Place run-off tube in stopper of bottle, with other end of tube in large bowl or bottle to capture "blow-off" froth. Let mead sit undisturbed 7 days in cool, dark area. After initial violent fermenting slows down and mead begins to settle, rack off (siphon off) good mead into clean sterilized jug, leaving all sediment in bottom of first jug. Attach airlock to this secondary carboy. After 4-6 months, mead will clear. During this time, if more sediment forms on bottom, good mead can be racked off again to another clean sterilized jug.
When bottling, in order to add carbonation, add either 1/4 tsp. white table sugar per 12 oz bottle, or stir in 1/2 to 1 lb raw honey per 5 gallons mead (by first dissolving honey with a small amount of mead or pure water in microwave).
The ageing of mead? how long to wait between bottling and drinking?
You made mead with fleischmanns?
Well, it will ferment. But it's going to taste like crotch. Fleischmann's is a strain of yeast that gives off a very, very "yeasty" taste - which is awesome in fresh bread. But not so great in mead.
There are two ways to make mead. Fresh or crisp (aged). Fresh mead is drunk when it's still foaming, during high krausen. You ferment for about 5 to 7 days, then pour a tall, wooden mug with a thick, frothy head. This is how the Vikings drank their mead. The problem is that you can't bottle and transport a high-krausen mead, the bottles will explode. Most mead today is crisp, or aged mead, which is more like a wine. It can be fizzy like crisp cider, or it can be without CO2, like a wine.
What you have right now is fresh mead. Pour a glass and try it out!
For your next shot at mead, here's a few tips. Honey has a lot of undesirable components. Things like dirt. Wax. Bee body parts. Dead aphids. Things like that. Because of that it's preferable to do a two-stage ferment. Your first fermentation should be in a carboy with a blow-off hose to discharge the high krausen foam and get rid of waxes and other floaties like bee chitin. Irish moss should be used during the first ferment to encourage precipitation of proteins and dirt.
After about ten days or when the krausen falls, you transfer to a fresh carboy - leaving the bottom quart of sediments behind. If you want fresh mead, which is my favorite. Drink it now.
For crisp mead, start your secondary ferment. Add a fresh teaspoon of Irish Moss or use isinglas. Aerate the mead really good at this point. Without enough O2 put back into the mead, it is likely to skunk from bacteria instead of continuing to ferment.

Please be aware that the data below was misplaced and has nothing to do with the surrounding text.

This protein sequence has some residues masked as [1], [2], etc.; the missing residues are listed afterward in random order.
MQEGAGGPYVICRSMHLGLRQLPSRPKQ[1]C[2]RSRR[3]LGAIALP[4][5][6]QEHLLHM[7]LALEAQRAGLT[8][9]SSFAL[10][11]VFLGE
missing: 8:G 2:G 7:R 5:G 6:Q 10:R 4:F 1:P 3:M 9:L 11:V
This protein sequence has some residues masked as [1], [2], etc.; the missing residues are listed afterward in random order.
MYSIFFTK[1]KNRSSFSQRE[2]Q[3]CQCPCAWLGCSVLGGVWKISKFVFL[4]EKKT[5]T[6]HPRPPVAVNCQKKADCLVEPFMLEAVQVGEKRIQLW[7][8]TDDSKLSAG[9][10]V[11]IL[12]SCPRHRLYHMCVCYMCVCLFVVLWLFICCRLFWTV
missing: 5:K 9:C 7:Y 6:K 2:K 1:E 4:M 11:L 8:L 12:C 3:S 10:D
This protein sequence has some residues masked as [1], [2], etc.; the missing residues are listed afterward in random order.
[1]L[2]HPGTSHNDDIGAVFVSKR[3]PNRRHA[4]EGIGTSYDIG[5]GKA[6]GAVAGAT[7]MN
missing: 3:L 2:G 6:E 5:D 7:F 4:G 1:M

Secondary ferment should be like wine - at least four weeks, eight to twelve is better. Use a lagering ferment for mead - meaning you want a cool environment around 60F or a little cooler. A mud-floor basement in the wintertime was the traditional method used by the Celts and Finns. Of course they used lambic yeasts, not lager yeasts. Then bottle. I prefer Grolsch style bottles, but a lot of folks use wine or ever beer bottles.
That gets us to yeast choice. Lots of people use champagne yeast, which is fine for crisp mead. It's okay, kind of bland taste if you ask me. I like to use either Bavarian Lager yeast, or White Labs Sweet Mead/Wine Yeast.
The mead you have there is a little rich on honey. I prefer to use 2 or 2.5 pounds per gallon. Yours should ferment to about 14/16% alcohol within two months, with beer yeast. Bread yeast goes dormant at a lower alcohol level than beer yeast, but I don't recall the line. You should get at least 10% thought. It might also make you blind.
One last tip from the peanut gallery. I made my first mead and cider around the age of 15 using almost the exact same formula you have here. Mussellman's Apple Cider and Flieschmanns, honey, even tried fermenting potatoes to make vodka. By the age of 17 I bought my first homebrew kit, they had just been legalized back then. Lots of folks didn't know that home-brewing was illegal in the USA until the 80's.
Today we have the internet and towns have a lot of home brew stores. It is fully legal to sell yeast to a person of any age. It is also legal for a person under the age of 18 to brew beer, at least it's legal in my state. Just not possess or drink it.
So next time, buy decent yeast. 75% of the taste of a beer is in the yeast.
Mead making; still fermenting on day 13?
Impatient youth. I bottled mead after a year and got chewed out for being in too much of a hurry. Start thinking of ways to explain the "bottle bombs" to your parents. Bag them too, so you don''t get glass shards and mead all over your room.